Right Brain, Left Brain, and Robot Brain — Threefold approach to authorship

person holding string lights photo

Photo by David Cassolato on Pexels.com

As writers, we are aware of our right-brainness. This is where creativity thrives. This makes up the core of our authorship, our writing. It is where passions scale mountains or traverse deserts and oceans.

Then there is the left-brainness. Logic and reason reside here, enabling the thinking through and wise choosing from various choices. It is very good for marketing and promoting your writing.

Have you considered a third part to your writing brain, one which connects the former two? I call it robot-brainness. This part of your thinking links passion and logic together. It is neither full of emotion, nor without. This part catapults thoughts forward by logic in order to give your passion purpose. (A+B, therefore C.) For instance, going beyond the writing, and through publication and into the world of C: promoting and marketing.

I used to be only right-brained. Oh, writing was such hard work. I don’t belittle that. It truly is. But today’s writer needs to be more than just a writer. She needs also to be be a business woman.

Write. Publish. Market. And repeat for every book inside of you.

Being Your Own IT

I like to write. However, I do not like technology. My husband tells me I was born in the wrong century. But for dentistry and doctors, the thought of living in a past century makes me grin. I prefer bartering over exchange of money. I prefer walking over any type of transportation. I prefer telling stories to people face-to-face instead of over distance or shot out into the electronic ether. I do like personal first class, snail mail, postal letters, both sending and receiving, even though that’s another distance thing, but it’s a personal distance thing. Then there’s the medical side of previous centuries (for the negative), but the technology (for the positive).

I may not like technology, but can accept it is great, as long as it is clear how it works, does what you expect it to do, and doesn’t change. All three of those examples are what give me this tentative and shaky relationship with technology. Social media is necessary in today’s author’s world, but if technology changes (which is its nature), you must constantly be updating and changing yourself as well. And to market and promote, again, technology is essential.

With the changes and all the technical parts of technology, at times I falter if my little old brain can handle it all by being my own IT person. Other days it all seems so simple. Lately I haven’t been able to post because (near as I can make out), my browser cashe was full, but then I woke this morning to be my own IT guy and fix it, and — surprise! — I can post. Miracles, I can handle. Changes or errors in technology, not so much.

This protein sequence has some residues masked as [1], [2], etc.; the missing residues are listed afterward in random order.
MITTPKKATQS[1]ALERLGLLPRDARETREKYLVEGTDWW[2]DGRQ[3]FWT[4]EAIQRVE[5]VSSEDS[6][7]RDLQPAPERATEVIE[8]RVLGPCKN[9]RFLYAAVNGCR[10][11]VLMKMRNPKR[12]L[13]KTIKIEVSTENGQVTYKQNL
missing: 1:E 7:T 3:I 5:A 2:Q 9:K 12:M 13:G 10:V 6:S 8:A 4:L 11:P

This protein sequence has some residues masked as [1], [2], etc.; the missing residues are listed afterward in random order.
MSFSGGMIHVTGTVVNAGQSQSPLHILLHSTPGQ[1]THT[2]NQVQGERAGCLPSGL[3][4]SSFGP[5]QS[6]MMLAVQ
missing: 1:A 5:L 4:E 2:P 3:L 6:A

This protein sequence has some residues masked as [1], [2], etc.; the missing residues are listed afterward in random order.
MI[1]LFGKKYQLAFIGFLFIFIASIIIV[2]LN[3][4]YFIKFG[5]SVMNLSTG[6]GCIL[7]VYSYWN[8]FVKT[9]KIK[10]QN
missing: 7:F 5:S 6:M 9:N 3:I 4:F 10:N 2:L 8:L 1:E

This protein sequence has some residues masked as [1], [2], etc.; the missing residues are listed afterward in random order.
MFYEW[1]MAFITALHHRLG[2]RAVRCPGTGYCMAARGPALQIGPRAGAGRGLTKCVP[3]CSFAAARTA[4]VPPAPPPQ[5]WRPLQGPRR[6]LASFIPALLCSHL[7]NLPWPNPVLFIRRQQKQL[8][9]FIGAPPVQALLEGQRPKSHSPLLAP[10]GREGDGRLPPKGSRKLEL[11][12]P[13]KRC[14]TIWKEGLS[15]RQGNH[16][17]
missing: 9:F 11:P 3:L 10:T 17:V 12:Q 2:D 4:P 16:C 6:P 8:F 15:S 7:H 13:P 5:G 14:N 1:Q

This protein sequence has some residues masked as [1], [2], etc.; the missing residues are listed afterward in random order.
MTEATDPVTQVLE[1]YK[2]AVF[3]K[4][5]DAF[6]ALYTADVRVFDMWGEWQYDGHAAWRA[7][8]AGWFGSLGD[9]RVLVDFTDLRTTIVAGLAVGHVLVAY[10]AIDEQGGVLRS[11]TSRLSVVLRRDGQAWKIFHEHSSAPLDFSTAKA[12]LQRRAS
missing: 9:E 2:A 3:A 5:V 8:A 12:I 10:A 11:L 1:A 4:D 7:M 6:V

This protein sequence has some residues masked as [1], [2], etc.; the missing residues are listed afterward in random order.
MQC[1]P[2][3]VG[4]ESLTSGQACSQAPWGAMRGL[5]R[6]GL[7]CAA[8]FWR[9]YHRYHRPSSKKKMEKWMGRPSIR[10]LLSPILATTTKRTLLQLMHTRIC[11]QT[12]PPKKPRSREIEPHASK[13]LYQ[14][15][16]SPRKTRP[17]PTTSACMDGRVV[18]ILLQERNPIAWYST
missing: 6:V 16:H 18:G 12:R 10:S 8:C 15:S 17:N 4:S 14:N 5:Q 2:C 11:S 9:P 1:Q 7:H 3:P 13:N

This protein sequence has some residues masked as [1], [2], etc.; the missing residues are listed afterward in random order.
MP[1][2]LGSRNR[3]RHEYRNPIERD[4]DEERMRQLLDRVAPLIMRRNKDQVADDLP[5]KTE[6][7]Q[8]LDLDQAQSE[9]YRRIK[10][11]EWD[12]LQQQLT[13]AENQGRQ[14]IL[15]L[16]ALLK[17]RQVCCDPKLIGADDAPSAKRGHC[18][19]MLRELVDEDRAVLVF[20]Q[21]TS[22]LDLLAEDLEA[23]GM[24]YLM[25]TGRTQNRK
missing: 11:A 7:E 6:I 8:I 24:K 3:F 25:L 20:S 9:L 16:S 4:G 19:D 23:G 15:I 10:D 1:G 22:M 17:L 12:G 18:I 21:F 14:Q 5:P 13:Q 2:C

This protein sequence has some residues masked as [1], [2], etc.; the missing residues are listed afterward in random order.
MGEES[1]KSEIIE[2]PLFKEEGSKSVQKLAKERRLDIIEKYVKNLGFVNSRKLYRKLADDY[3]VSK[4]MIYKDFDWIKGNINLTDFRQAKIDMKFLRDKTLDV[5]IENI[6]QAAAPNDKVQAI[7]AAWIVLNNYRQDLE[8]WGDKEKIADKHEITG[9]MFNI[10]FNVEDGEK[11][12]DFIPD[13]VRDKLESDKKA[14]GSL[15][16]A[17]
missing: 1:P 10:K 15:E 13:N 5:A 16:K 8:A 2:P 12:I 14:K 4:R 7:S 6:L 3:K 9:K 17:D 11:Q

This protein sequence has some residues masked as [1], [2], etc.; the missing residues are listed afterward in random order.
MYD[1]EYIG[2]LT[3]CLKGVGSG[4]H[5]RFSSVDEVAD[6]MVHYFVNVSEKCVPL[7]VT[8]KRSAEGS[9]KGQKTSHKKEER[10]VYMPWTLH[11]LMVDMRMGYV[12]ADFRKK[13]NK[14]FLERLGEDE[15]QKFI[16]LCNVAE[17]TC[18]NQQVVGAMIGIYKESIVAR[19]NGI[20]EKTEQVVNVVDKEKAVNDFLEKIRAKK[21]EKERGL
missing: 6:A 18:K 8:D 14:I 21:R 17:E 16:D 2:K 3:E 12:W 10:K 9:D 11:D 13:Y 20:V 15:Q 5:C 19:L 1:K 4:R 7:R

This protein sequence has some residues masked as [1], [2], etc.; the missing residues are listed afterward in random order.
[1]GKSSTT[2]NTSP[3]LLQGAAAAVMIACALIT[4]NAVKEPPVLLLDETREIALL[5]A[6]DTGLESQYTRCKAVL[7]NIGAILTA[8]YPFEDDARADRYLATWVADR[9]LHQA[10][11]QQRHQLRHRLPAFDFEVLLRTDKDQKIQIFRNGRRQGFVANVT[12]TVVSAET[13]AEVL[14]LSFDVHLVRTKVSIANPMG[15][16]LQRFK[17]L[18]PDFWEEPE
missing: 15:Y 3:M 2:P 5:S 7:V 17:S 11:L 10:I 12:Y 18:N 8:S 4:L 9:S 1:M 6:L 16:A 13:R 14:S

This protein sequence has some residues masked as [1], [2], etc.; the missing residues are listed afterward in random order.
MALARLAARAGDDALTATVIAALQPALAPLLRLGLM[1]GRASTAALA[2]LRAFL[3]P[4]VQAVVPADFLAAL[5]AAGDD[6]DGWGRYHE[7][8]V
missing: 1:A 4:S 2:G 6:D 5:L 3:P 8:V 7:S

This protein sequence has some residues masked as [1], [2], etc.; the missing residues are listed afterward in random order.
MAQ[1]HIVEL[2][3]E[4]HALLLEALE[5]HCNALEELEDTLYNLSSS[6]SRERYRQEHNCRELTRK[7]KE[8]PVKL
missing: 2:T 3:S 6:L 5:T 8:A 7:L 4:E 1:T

So if you want to be your own IT, you can. You’re smart. You adapt well to changes. You happily spend hours searching to find out how to find the answer to fix things.

TMM — Too Much Musing

Multi-tasking – Writing in Two Genres

Hi. My name is Sandy Carlson. I write historical fiction for kids.

Hi. My name is S. L. Carlson. I write YA fantasy. 

On Saturday, I’m doing a book signing at the Maritime Museum in South Haven, MI. Even though  my next unicorn book is coming out this fall and I must work on promotions for that, the story doesn’t take place on the sea. On Saturday I’ll be signing my ghost stories historical fiction, Tales of the Lost Schooner. Yes, that’s a sea tale; hence, the Maritime Museum. 

As I wrote in my last post, I need to focus. So I will only work on one project at a time. But after the manuscript is “done” and sitting with one of the editors, I tend to become antsy during the wait. I feel the need to remain focused on that one project and keep my mind clear for it. So instead of writing, I’ll engage in other creative activities during the wait.

I know other writers advise to work on your next writing project. Used to. Not recently. I may do some marketing, but I not only want my mind free during this waiting period, I also need to be creatively thinking and doing. This summer I’ve been crafting miniatures.

While my husband was sick, I spent a lot of time sitting with him. I kept my mind writing-free, but my hands busy making miniatures: 1:60 scale Dungeons and Dragons tiles, furniture, etc (for Arizona son); 1:87 scale HO railroad tunnels, buildings, and scenery (for husband); and a miniature house and furnishing (for my other son and grandkids). For myself, I’ve been toying with ideas of crafting miniatures of scenes from my books.

Let the creative juices flow. 

Long, Long, Sickness July